From ancient castle ruins and mountainous heather-strewn paths to sandy shores – Graihagh Jackson discovers five of Wales' wildest walks
This walk could easily put off the lily-livered. It's a blister-inducing 177 miles long, winding through eight counties and crossing the Welsh-English border innumerable times. It follows Britain's longest monument and would take two weeks of continuous stomping to complete.
However, there is a less daunting hiking challenge: Vale of Clwyd to Prestatyn is a mere 20 miles and traverses through lavender-set hills and pastoral lands. Thousands of wildfowl and wading birds can be spied in the River Dee estuary at the start of the walk, and further on knock-out views of western Snowdonia can be seen from the Vale's peak. The walk concludes on Prestatyn's sandy beach.
This Brecon Beacons forested hideaway is a sight for sore eyes. Welsh for 'waterfall woods', it is not short of rolling streams guarded by rocky shores. Greenery lines the banks, hiding the maroon leaf litter scattered across the forest floor.
Hidden away among the trees are Roman ruins, castles and other ancient earthworks. A beautifully isolated patch, this spot is perfect for walking and, weather permitting, a chilly wild swim too.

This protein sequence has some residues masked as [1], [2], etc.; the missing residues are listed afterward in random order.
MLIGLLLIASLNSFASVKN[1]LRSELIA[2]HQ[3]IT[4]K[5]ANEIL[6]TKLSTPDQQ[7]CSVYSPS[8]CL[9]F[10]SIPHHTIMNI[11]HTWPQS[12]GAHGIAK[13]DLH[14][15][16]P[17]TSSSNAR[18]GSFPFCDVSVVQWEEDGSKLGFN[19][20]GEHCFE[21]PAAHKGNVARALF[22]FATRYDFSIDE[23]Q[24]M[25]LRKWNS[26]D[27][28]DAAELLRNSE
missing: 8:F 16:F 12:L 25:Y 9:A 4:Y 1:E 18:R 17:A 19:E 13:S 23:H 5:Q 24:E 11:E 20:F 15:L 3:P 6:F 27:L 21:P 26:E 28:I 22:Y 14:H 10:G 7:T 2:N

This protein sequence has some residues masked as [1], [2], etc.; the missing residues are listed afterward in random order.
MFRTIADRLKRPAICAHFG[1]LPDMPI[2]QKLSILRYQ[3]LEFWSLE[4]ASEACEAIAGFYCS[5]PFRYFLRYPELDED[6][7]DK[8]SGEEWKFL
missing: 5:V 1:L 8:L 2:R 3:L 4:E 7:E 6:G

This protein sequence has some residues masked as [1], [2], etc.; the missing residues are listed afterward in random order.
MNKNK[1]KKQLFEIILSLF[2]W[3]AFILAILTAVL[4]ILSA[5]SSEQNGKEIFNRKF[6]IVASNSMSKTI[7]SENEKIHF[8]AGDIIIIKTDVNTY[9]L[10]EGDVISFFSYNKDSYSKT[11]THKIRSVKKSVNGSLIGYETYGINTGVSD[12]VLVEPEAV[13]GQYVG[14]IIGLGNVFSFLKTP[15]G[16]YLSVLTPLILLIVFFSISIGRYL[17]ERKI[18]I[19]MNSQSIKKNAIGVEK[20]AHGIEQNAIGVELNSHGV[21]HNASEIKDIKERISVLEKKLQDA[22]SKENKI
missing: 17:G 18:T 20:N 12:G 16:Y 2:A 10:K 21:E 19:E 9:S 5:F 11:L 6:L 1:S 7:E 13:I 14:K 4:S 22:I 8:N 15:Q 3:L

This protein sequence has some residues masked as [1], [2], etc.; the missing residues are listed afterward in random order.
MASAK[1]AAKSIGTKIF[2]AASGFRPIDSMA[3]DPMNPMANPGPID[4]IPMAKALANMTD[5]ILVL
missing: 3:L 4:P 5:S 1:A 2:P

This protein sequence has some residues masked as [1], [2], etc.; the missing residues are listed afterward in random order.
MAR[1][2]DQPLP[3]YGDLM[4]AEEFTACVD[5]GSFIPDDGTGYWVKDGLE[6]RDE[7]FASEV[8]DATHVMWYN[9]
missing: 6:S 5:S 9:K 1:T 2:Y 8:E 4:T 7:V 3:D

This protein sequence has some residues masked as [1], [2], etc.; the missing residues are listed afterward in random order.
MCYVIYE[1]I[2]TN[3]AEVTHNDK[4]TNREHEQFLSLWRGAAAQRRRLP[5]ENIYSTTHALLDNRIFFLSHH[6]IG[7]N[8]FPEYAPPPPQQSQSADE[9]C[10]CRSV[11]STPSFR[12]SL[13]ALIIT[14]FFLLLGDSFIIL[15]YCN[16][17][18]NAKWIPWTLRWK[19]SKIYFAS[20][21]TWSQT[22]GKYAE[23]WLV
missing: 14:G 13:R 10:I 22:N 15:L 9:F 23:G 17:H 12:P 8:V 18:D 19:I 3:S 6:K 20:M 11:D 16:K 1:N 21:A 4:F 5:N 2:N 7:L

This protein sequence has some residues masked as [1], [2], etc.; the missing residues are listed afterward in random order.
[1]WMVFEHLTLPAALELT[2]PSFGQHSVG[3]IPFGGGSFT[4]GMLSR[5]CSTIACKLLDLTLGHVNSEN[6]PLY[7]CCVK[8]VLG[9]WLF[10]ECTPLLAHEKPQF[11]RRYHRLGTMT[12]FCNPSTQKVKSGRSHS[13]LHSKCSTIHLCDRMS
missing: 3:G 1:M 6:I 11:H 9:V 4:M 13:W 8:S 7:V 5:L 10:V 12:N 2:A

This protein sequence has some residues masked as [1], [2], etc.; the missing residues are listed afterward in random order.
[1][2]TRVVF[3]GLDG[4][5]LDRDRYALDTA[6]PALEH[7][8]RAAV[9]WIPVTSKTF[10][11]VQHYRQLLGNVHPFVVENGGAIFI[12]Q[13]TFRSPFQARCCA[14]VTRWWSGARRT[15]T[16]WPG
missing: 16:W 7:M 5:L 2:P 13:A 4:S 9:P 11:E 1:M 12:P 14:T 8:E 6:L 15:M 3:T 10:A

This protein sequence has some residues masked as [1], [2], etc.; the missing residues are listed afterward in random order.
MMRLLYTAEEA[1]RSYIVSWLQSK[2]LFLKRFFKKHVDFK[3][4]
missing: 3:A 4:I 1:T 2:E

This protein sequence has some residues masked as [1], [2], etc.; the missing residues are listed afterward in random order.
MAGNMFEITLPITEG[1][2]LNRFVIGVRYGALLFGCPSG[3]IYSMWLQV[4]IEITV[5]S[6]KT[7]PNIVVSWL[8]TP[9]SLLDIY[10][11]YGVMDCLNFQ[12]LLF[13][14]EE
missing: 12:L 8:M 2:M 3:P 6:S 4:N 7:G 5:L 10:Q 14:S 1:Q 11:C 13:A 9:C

Walking the full 186 mile Pembrokeshire coastal path is no easy task – its 35,000 feet of ascent and descent is said to be equivalent to climbing Everest.
The route twists and turns its way through steep limestone cliffs, undulating red sandstone bays, volcanic headlands and flooded glacial valleys. The Angle peninsula is a pretty wild section of the walk, where the brunt of Irish Sea storms attack. It's also home to the rare cushion starfish. Alternatively, Borough Head has some great cliff-top walks blanketed in spring flowers at this time of year.
Some of the biggest, boldest mountains are found within the Welsh borders in Snowdonia National Park. Snowdon itself is a prime destination for most, although at 1,085m it is definitely not a simple saunter to the top.
However, there are numerous other mountain ranges that are equally as beautiful: there is the slate valleys of Blaenau Ffestiniog; glacial plains of Cader Idris and seaside strolls of Llŷn and Cymdeithas y Beibl.
This unusual rocky feature resembles a serpent semi-submerged in water, winding its way out to sea from the beautiful Rhossili Bay. It's called Worm's Head, meaning 'dragon' when translated from old English.
The walk is only a couple of miles long that races against the tide, so check the tide times before setting off. If you have sharp eyes you'll be able to spot the submerged Helvetia oak barque wreck and seabirds nesting on the cliff face.
(All photographs by Graihagh Jackson)